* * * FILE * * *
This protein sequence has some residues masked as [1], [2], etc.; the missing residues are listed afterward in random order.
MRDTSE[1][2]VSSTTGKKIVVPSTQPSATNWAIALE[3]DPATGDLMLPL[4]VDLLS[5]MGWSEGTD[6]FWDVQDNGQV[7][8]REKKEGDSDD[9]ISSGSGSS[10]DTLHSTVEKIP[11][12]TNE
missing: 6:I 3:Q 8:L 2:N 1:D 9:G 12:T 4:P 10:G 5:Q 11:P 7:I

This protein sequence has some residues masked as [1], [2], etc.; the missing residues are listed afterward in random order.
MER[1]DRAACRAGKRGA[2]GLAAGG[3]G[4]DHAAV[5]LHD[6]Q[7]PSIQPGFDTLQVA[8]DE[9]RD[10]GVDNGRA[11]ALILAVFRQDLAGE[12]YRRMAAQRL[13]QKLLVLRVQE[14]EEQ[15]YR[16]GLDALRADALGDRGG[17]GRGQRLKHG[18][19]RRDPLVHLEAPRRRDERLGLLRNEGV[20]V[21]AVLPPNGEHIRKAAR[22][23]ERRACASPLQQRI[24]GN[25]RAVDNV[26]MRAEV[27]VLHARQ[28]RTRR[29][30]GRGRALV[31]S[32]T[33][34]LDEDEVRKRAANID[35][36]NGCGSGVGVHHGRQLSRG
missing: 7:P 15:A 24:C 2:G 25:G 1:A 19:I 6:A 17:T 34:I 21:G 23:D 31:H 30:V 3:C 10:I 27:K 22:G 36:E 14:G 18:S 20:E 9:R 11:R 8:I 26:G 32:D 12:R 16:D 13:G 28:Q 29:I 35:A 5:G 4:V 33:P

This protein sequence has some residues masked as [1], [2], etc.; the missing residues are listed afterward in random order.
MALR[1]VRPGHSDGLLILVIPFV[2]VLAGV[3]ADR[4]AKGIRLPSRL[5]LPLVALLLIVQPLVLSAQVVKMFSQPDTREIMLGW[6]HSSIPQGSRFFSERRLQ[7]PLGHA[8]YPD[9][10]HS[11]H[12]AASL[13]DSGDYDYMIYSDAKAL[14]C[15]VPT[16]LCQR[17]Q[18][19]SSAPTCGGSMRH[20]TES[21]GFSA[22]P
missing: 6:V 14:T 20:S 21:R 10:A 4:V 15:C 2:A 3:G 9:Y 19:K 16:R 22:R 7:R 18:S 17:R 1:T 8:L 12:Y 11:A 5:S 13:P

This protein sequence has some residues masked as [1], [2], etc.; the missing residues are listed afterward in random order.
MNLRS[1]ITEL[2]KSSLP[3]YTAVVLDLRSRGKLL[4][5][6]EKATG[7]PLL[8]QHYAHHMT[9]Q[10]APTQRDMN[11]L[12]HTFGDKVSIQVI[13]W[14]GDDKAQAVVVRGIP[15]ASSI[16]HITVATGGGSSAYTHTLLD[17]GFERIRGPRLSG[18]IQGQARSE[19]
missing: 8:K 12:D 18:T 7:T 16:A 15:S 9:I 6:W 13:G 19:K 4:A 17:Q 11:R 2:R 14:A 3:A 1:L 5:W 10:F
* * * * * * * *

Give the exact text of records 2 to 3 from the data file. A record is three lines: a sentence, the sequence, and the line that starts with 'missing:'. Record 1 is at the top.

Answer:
This protein sequence has some residues masked as [1], [2], etc.; the missing residues are listed afterward in random order.
MER[1]DRAACRAGKRGA[2]GLAAGG[3]G[4]DHAAV[5]LHD[6]Q[7]PSIQPGFDTLQVA[8]DE[9]RD[10]GVDNGRA[11]ALILAVFRQDLAGE[12]YRRMAAQRL[13]QKLLVLRVQE[14]EEQ[15]YR[16]GLDALRADALGDRGG[17]GRGQRLKHG[18][19]RRDPLVHLEAPRRRDERLGLLRNEGV[20]V[21]AVLPPNGEHIRKAAR[22][23]ERRACASPLQQRI[24]GN[25]RAVDNV[26]MRAEV[27]VLHARQ[28]RTRR[29][30]GRGRALV[31]S[32]T[33][34]LDEDEVRKRAANID[35][36]NGCGSGVGVHHGRQLSRG
missing: 7:P 15:A 24:C 2:G 25:G 1:A 19:I 6:A 17:T 34:I 21:G 23:D 31:H 30:V 3:C 10:I 27:K 22:G 36:E 14:G 18:S 20:E 9:R 11:R 8:I 26:G 32:D 12:R 16:D 13:G 28:Q 29:I 35:A 5:G 4:V 33:P

This protein sequence has some residues masked as [1], [2], etc.; the missing residues are listed afterward in random order.
MALR[1]VRPGHSDGLLILVIPFV[2]VLAGV[3]ADR[4]AKGIRLPSRL[5]LPLVALLLIVQPLVLSAQVVKMFSQPDTREIMLGW[6]HSSIPQGSRFFSERRLQ[7]PLGHA[8]YPD[9][10]HS[11]H[12]AASL[13]DSGDYDYMIYSDAKAL[14]C[15]VPT[16]LCQR[17]Q[18][19]SSAPTCGGSMRH[20]TES[21]GFSA[22]P
missing: 6:V 14:T 20:S 21:R 10:A 4:V 15:C 2:A 3:G 9:Y 19:K 16:R 22:R 7:R 18:S 17:R 1:T 8:L 12:Y 11:A 5:S 13:P